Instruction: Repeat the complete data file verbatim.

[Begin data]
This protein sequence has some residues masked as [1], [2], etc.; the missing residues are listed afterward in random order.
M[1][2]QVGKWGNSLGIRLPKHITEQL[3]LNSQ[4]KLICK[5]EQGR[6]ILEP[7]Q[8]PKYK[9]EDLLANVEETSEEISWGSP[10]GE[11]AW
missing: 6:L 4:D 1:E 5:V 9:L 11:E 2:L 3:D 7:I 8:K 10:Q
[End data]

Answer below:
This protein sequence has some residues masked as [1], [2], etc.; the missing residues are listed afterward in random order.
M[1][2]QVGKWGNSLGIRLPKHITEQL[3]LNSQ[4]KLICK[5]EQGR[6]ILEP[7]Q[8]PKYK[9]EDLLANVEETSEEISWGSP[10]GE[11]AW
missing: 6:L 4:D 1:E 5:V 9:L 11:E 2:L 3:D 7:I 8:K 10:Q